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The effect of community mobilization on healthcare quality. Evaluating the Remote Assistance and Coaching Helpline (REACH) in Cote d’Ivoire
Last registered on April 30, 2019

Pre-Trial

Trial Information
General Information
Title
The effect of community mobilization on healthcare quality. Evaluating the Remote Assistance and Coaching Helpline (REACH) in Cote d’Ivoire
RCT ID
AEARCTR-0004132
Initial registration date
April 30, 2019
Last updated
April 30, 2019 9:40 AM EDT
Location(s)

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Primary Investigator
Affiliation
Stanford university
Other Primary Investigator(s)
Additional Trial Information
Status
On going
Start date
2018-01-05
End date
2020-12-31
Secondary IDs
Abstract
Many initiatives aim to improve the quality of public services in low-income countries by fostering better governance through citizens’ participation. The underlying theory of change is that end-users have the most at stakes in seeing the availability and quality of services improve. Few of these initiatives have been rigorously evaluated, and the evidence is mixed. In healthcare, all successful initiatives have included both a substantial dose of training and an expensive, in-person support system from project implementers. This is typically not scalable. Our project aims to test an affordable hence scalable and sustainable mechanism to empower citizens to get involved and improve the quality of public healthcare. We are targeting rural Cote d’Ivoire, where past interventions have failed. In collaboration with the healthcare administration, we are working with CARE Cote d’Ivoire to set-up inclusive management committees that receive assistance and coaching by a Health Management expert via telephone.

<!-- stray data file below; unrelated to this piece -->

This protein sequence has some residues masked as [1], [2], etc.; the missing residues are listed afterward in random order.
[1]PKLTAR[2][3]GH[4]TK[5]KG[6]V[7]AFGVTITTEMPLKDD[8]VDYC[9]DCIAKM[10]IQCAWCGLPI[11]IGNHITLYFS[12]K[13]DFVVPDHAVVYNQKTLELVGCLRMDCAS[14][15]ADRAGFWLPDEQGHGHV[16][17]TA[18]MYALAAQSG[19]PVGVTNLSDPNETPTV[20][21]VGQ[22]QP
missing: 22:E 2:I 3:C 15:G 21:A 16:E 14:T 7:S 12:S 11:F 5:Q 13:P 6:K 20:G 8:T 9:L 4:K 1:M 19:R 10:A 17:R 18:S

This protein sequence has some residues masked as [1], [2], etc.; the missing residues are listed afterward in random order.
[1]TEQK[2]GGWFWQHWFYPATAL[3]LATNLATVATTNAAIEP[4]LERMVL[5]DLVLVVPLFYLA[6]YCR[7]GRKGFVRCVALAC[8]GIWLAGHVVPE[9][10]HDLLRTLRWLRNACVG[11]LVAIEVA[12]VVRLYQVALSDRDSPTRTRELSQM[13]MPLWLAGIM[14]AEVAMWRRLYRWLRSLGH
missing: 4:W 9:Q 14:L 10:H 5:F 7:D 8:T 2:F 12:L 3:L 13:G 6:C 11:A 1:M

External Link(s)
Registration Citation
Citation
APEDO-AMAH, Dedevi. 2019. "The effect of community mobilization on healthcare quality. Evaluating the Remote Assistance and Coaching Helpline (REACH) in Cote d’Ivoire." AEA RCT Registry. April 30. https://doi.org/10.1257/rct.4132-1.0.
Former Citation
APEDO-AMAH, Dedevi. 2019. "The effect of community mobilization on healthcare quality. Evaluating the Remote Assistance and Coaching Helpline (REACH) in Cote d’Ivoire." AEA RCT Registry. April 30. https://www.socialscienceregistry.org/trials/4132/history/45730.
Sponsors & Partners

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Experimental Details
Interventions
Intervention(s)
The Remote Assistance & Coaching Helpline (REACH) program consists of three steps as follows:
Step 1: Village meeting to inform the population on management committees’ role and form the committees (COGES) with volunteers. The facilitator encourages diversity and inclusivity: women, youths, all ethnic groups, and all villages surrounding the medical area should be represented. To conform to the healthcare administration’s requirement, the target number of members is 15-20 per COGES.